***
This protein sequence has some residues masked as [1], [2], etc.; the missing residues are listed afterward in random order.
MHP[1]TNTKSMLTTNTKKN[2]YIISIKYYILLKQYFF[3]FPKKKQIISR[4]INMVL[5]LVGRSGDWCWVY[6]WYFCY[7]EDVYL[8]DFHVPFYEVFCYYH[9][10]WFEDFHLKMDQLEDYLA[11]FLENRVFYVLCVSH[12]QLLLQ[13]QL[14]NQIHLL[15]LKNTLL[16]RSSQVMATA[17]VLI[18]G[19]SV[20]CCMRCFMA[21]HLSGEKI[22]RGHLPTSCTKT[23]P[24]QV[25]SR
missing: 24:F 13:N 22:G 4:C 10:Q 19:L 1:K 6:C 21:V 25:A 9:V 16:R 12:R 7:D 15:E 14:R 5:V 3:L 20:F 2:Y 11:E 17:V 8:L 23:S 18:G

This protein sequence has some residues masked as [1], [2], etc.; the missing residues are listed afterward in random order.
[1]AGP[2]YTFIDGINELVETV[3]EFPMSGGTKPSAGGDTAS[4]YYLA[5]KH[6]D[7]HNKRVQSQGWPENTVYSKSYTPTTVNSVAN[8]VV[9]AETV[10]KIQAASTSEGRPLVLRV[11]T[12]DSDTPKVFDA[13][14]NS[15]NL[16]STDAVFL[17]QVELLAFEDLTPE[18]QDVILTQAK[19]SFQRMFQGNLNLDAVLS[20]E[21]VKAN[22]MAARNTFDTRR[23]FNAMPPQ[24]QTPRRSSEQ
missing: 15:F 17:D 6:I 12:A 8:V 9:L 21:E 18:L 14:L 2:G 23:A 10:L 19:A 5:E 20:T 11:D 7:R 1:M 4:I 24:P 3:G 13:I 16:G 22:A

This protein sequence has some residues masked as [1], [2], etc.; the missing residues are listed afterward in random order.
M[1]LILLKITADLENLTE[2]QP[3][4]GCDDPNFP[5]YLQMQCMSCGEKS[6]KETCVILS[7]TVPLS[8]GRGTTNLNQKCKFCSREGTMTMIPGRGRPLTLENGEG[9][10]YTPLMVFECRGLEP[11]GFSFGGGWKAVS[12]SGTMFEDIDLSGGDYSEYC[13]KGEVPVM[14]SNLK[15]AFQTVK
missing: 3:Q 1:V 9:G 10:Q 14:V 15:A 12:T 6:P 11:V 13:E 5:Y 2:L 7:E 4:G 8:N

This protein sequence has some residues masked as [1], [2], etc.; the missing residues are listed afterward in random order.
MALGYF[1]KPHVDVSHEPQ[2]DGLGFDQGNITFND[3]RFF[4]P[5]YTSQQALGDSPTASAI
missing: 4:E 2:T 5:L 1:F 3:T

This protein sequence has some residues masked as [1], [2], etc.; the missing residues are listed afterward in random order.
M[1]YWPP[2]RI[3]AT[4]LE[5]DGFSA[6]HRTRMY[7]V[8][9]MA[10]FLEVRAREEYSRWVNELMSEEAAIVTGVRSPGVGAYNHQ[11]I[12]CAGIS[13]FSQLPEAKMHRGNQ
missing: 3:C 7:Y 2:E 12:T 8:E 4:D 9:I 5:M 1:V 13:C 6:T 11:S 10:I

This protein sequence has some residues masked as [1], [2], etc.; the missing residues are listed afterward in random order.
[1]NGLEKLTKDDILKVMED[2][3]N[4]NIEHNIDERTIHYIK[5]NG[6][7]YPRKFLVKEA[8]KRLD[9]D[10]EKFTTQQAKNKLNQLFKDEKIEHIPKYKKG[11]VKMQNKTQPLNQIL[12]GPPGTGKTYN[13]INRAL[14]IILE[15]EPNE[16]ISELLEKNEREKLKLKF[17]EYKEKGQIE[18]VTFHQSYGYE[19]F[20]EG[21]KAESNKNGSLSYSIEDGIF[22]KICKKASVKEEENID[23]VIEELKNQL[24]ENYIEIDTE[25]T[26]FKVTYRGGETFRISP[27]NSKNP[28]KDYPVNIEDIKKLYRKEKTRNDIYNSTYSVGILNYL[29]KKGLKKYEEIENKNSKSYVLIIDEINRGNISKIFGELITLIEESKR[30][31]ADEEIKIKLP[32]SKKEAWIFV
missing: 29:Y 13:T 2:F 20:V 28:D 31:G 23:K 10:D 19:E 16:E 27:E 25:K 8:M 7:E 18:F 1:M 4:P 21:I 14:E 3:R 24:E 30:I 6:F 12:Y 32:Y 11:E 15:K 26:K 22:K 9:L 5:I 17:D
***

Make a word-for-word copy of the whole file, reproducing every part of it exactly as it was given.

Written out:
This protein sequence has some residues masked as [1], [2], etc.; the missing residues are listed afterward in random order.
MHP[1]TNTKSMLTTNTKKN[2]YIISIKYYILLKQYFF[3]FPKKKQIISR[4]INMVL[5]LVGRSGDWCWVY[6]WYFCY[7]EDVYL[8]DFHVPFYEVFCYYH[9][10]WFEDFHLKMDQLEDYLA[11]FLENRVFYVLCVSH[12]QLLLQ[13]QL[14]NQIHLL[15]LKNTLL[16]RSSQVMATA[17]VLI[18]G[19]SV[20]CCMRCFMA[21]HLSGEKI[22]RGHLPTSCTKT[23]P[24]QV[25]SR
missing: 24:F 13:N 22:G 4:C 10:Q 19:L 1:K 6:C 21:V 25:A 9:V 16:R 12:R 7:D 15:E 14:R 5:V 3:L 20:F 2:Y 11:E 17:V 8:L 23:S 18:G

This protein sequence has some residues masked as [1], [2], etc.; the missing residues are listed afterward in random order.
[1]AGP[2]YTFIDGINELVETV[3]EFPMSGGTKPSAGGDTAS[4]YYLA[5]KH[6]D[7]HNKRVQSQGWPENTVYSKSYTPTTVNSVAN[8]VV[9]AETV[10]KIQAASTSEGRPLVLRV[11]T[12]DSDTPKVFDA[13][14]NS[15]NL[16]STDAVFL[17]QVELLAFEDLTPE[18]QDVILTQAK[19]SFQRMFQGNLNLDAVLS[20]E[21]VKAN[22]MAARNTFDTRR[23]FNAMPPQ[24]QTPRRSSEQ
missing: 15:F 17:D 6:I 12:A 8:V 9:L 21:E 18:L 14:L 2:G 23:A 10:L 19:A 5:E 20:T 11:D 7:R 1:M 4:I 24:P 3:G 13:I 16:G 22:A

This protein sequence has some residues masked as [1], [2], etc.; the missing residues are listed afterward in random order.
M[1]LILLKITADLENLTE[2]QP[3][4]GCDDPNFP[5]YLQMQCMSCGEKS[6]KETCVILS[7]TVPLS[8]GRGTTNLNQKCKFCSREGTMTMIPGRGRPLTLENGEG[9][10]YTPLMVFECRGLEP[11]GFSFGGGWKAVS[12]SGTMFEDIDLSGGDYSEYC[13]KGEVPVM[14]SNLK[15]AFQTVK
missing: 3:Q 1:V 9:G 10:Q 14:V 15:A 12:T 6:P 11:V 13:E 5:Y 2:L 7:E 4:G 8:N

This protein sequence has some residues masked as [1], [2], etc.; the missing residues are listed afterward in random order.
MALGYF[1]KPHVDVSHEPQ[2]DGLGFDQGNITFND[3]RFF[4]P[5]YTSQQALGDSPTASAI
missing: 4:E 2:T 5:L 1:F 3:T

This protein sequence has some residues masked as [1], [2], etc.; the missing residues are listed afterward in random order.
M[1]YWPP[2]RI[3]AT[4]LE[5]DGFSA[6]HRTRMY[7]V[8][9]MA[10]FLEVRAREEYSRWVNELMSEEAAIVTGVRSPGVGAYNHQ[11]I[12]CAGIS[13]FSQLPEAKMHRGNQ
missing: 3:C 7:Y 2:E 12:T 8:E 4:D 9:I 5:M 1:V 13:C 6:T 11:S 10:I

This protein sequence has some residues masked as [1], [2], etc.; the missing residues are listed afterward in random order.
[1]NGLEKLTKDDILKVMED[2][3]N[4]NIEHNIDERTIHYIK[5]NG[6][7]YPRKFLVKEA[8]KRLD[9]D[10]EKFTTQQAKNKLNQLFKDEKIEHIPKYKKG[11]VKMQNKTQPLNQIL[12]GPPGTGKTYN[13]INRAL[14]IILE[15]EPNE[16]ISELLEKNEREKLKLKF[17]EYKEKGQIE[18]VTFHQSYGYE[19]F[20]EG[21]KAESNKNGSLSYSIEDGIF[22]KICKKASVKEEENID[23]VIEELKNQL[24]ENYIEIDTE[25]T[26]FKVTYRGGETFRISP[27]NSKNP[28]KDYPVNIEDIKKLYRKEKTRNDIYNSTYSVGILNYL[29]KKGLKKYEEIENKNSKSYVLIIDEINRGNISKIFGELITLIEESKR[30][31]ADEEIKIKLP[32]SKKEAWIFV
missing: 29:Y 13:T 2:F 20:V 28:D 31:G 23:K 10:D 19:E 16:E 27:E 25:K 8:M 7:E 18:F 1:M 4:P 21:I 14:E 3:R 24:E 30:I 6:F 12:Y 32:Y 11:E 15:K 26:K 22:K 9:L 5:I 17:D